A lot of folks are pissed off about Michele Traverso's sentence of 364 days plus 2 years probation for the hit-and-run death of Aaron Cohen on the Rickenbacker Causeway.
Unfortunately, our system of justice does not allow for a sentence to be based on the quality of life of the victim versus the perpetrator. If it did, Traverso would never see the light of day again.
Fortunately, our system of justice depends upon being able to prove things like whether or not Traverso was actually driving drunk. I say fortunately because it's important to note that the same system that, in a sense, let Traverso off because there was insufficient proof of a particular crime, i.e. driving drunk, can work for each one of us should we ever find ourselves wrongly accused of something. Just ask Carlos Miller how that works. But yeah, the whole thing still sucks.
Traverso may have been drunk that night. We'll never know for certain. But because there wasn't sufficient proof, his idiocy only constituted a little more than "leaving the scene of an accident." And while the quality of Aaron Cohen's life that was ended by Traverso demanded and deserved so much more of Traverso's life, our criminal justice dictates otherwise.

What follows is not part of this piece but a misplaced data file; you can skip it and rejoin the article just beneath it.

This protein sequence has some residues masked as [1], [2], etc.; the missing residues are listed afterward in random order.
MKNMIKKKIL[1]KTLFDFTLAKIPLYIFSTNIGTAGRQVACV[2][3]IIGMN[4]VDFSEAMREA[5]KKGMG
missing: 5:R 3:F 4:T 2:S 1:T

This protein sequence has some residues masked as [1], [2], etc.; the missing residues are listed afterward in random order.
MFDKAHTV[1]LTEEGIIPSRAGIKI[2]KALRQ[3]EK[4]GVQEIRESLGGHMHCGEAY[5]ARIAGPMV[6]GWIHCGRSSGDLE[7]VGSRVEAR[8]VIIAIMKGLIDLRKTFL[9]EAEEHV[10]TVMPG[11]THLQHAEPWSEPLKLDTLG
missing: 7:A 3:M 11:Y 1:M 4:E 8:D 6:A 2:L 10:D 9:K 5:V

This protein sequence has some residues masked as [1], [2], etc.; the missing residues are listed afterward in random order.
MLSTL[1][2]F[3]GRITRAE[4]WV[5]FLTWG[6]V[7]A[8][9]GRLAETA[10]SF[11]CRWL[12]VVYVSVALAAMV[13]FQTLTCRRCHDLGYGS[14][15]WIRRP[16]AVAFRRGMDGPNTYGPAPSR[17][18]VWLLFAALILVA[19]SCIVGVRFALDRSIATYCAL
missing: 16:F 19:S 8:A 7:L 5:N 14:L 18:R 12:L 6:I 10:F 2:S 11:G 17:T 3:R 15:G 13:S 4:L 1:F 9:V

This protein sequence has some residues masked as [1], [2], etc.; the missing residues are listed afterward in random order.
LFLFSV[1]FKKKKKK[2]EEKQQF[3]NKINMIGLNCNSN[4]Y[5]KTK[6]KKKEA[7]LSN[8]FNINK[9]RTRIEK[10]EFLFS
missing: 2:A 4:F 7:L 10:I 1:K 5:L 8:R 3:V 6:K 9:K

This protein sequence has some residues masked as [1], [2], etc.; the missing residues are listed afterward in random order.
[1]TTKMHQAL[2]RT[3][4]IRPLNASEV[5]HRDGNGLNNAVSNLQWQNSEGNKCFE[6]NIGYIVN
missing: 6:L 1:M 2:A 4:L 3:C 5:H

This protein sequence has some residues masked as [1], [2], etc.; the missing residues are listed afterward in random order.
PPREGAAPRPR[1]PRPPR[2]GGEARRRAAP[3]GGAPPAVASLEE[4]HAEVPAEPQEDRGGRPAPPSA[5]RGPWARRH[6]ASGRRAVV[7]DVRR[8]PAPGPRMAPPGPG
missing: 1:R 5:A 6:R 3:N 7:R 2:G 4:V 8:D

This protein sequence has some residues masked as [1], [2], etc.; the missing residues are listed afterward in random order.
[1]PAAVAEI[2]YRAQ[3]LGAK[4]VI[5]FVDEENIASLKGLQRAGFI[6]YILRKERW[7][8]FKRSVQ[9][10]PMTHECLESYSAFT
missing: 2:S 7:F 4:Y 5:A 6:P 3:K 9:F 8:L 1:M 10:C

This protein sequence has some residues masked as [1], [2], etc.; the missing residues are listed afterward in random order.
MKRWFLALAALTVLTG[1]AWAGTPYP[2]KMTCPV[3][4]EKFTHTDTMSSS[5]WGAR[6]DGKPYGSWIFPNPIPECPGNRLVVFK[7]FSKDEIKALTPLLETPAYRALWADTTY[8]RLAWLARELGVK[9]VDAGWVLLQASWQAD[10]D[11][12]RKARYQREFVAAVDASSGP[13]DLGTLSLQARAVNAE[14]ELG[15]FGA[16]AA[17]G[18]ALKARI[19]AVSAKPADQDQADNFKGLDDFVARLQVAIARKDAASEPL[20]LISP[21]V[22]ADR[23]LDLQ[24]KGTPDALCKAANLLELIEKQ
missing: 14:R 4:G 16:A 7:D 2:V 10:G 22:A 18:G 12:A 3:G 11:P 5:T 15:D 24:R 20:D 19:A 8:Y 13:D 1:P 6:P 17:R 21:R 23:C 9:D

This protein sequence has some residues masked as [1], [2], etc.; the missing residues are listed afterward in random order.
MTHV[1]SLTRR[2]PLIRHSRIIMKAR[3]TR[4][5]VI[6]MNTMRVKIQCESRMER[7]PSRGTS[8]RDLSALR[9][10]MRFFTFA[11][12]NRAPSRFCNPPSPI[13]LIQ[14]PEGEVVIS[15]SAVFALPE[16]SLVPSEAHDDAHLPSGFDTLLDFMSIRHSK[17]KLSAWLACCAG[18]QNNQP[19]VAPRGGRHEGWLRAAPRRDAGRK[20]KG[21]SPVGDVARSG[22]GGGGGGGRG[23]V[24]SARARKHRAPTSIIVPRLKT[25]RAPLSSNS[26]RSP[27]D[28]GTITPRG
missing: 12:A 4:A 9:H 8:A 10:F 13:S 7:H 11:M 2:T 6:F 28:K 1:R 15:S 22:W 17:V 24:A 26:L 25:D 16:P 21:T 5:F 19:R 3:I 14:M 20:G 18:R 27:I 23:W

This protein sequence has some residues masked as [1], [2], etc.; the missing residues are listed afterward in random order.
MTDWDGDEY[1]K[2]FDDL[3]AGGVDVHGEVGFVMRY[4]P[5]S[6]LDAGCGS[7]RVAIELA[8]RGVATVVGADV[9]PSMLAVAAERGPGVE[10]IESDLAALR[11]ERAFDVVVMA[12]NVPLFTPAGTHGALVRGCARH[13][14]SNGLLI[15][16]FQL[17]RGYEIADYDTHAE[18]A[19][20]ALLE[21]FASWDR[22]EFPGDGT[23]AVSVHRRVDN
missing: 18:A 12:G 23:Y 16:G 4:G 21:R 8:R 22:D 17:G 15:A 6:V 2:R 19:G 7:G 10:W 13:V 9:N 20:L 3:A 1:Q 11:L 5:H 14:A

Folks are talking about writing Tallahassee or calling the State Attorney's Office. I have a couple better ideas. One, next time you're on I-95 or Biscayne Boulevard or, better yet, the Rickenbacker Causeway, pay attention to your driving. Put down the phone, stop the tweeting, quit fiddling with the radio and drive.
And two, when you're out on the town and having a lot of fun and drinking and you're at the point where you think you've had a little too much and you're reaching in your pocket or purse for your keys...call a cab or a friend.
When you do that, remember Traverso...but don't forget about Aaron.
Don't ever forget about Aaron.